For the setting part, there is usually a limit of how high the concrete can be poured at any one time. The hydrostatic pressure can be calculated based on this height.
If the concrete is in fact poured continuously to the top, some sort of estimate of the concrete setting can be applied, but...
As a first approximation, you would consider fresh concrete as a viscous fluid with a density 2.5 times that of water. So hydrostatic pressure (increases with depth) is a primary consideration. The spacing of fasteners of the two halves has to be looked at, as well as local deformation.
Since...
As a starter, I suggest you analyze the structure to find,
step 1: for each member of the truss, calculate maximum force without buckling
- magnitude of the force
- magnitude of the stress
- direction of the force (compression or tension)
- the maximum value of F that will keep the...
There is no iteration in
x=(25)^(1/3)
so the calculator simply evaluated the expression and gave the answer.
x needs to be on the right hand side to initiate iterations (e.g. x0=2)
if x=5/sqrt(5) does not satisfy the [2,3] interval conditions, you'll need to find other functions such as...
Can you describe what is a "fixed point iteration" as you understand it?
I see it as an iterative function F(x) such that
Xn+1 = F(Xn)
similar to Newton's method which eventually gives a value very close to the required solution.
See also:
http://en.wikipedia.org/wiki/Fixed_point_iteration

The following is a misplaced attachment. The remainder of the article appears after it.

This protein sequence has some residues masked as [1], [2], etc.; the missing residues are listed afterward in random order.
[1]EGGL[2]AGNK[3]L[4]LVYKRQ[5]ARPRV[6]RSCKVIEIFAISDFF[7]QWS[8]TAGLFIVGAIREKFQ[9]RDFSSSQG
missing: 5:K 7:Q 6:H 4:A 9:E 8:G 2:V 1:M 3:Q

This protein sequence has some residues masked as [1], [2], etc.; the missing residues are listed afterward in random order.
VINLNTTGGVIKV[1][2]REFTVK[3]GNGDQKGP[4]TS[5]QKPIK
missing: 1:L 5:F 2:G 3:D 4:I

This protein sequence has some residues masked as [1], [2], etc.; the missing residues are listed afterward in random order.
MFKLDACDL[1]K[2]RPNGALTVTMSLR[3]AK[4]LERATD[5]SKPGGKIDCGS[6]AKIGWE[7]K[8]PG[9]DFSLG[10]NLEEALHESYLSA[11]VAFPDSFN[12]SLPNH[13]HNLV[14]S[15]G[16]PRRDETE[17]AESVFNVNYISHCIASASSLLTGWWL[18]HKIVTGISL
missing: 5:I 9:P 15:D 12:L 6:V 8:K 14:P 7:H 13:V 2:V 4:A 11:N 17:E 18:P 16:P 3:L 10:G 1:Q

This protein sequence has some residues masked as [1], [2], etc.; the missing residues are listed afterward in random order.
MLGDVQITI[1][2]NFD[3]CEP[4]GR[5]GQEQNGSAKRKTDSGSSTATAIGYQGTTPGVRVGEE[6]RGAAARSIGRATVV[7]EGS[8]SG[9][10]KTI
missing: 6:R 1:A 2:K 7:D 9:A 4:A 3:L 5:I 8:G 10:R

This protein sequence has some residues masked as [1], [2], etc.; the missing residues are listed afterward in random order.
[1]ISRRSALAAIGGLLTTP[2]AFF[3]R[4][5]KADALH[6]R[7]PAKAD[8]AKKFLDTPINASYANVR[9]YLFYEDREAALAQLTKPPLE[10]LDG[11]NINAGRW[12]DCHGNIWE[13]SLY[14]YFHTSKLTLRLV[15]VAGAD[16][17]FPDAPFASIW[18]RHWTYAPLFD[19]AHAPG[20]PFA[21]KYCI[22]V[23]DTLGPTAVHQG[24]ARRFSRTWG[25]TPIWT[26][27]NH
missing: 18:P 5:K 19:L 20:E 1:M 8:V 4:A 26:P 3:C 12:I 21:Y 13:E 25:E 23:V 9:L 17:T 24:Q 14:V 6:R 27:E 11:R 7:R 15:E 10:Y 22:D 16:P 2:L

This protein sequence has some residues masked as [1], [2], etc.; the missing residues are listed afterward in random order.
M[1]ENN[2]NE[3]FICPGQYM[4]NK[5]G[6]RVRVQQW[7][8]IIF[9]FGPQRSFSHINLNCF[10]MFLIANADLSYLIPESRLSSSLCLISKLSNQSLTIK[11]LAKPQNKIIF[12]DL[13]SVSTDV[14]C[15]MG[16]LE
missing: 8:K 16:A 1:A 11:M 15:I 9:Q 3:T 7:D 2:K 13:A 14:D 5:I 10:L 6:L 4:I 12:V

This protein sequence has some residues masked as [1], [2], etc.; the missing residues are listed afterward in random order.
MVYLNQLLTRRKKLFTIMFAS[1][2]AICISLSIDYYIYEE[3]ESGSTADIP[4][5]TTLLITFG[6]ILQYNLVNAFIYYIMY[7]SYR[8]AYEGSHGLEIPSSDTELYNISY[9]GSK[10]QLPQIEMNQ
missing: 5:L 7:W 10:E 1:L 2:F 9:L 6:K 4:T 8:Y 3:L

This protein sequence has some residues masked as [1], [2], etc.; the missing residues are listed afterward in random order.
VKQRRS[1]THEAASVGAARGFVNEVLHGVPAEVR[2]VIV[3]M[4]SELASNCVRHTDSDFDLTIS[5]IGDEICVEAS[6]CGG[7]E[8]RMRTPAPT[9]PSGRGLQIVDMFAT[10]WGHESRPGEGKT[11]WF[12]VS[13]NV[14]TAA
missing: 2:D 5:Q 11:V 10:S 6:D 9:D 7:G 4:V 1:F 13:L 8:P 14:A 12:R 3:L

As per my previous response:
"A centrally loaded column not subject to lateral loads does not incur first order bending moments. Second and higher order bending moments could be caused by lateral buckling or deflections (P-delta effects)."
Is the column monolithic with other structures...
Maximum positive bending moment at the centre of wL^2/24 is correct for a fixed-fixed beam.
If you are doing the design of a beam, do not forget that the negative support moments of wL^2/12 are higher than that at the centre.
Draw the bending moment diagram would make it clear.
rock.freak667 will have to interpret the application of his formula.
wL^2/8 is the maximum BM at the centre of a udl of w kg/m for a simply supported beam.
In fact, all these questions about formulas can be resolved by standard tables available in books or the web, such as...
For a horizontal simply supported beam of length L subject to udl w, the maximum bending moment is at the centre and equal to
wL^2/8 distributed along the span parabolically.
For a horizontal simply supported beam of length L, and subject to a point load P at mid-span, the maximum bending...
It depends how your data are arranged.
If the data files are named in a systematic way, it is easy to process them one by one. See post#124 of this thread (on page 8) for an example.
If your data file is generated on the fly in Unix, and you have a script to run the fortran program immediately...
for(BigInt y = x/2; y>2; --y)
Just a suggestion: since the largest prime factor of x cannot not exceed x0=(int)sqrt(x), it pays to start at x0, especially for large numbers.
For Lanz, try the following link:
http://www.cse.yorku.ca/~roumani/fortran/ftn.htm
and see if you could find anything here:
http://www.thefreecountry.com/compilers/fortran.shtml
For Anglea,
Since you are looking for the detailed usage of a Unix command "find -name....", you may want to make a...
It depends on how you use the file.
If it is a huge stiffness matrix which you have to read from A-Z, then you do not have too many options.
If it is a file from which you extract information ("I only need a few data points during the calculations"), then you may seriously consider using the...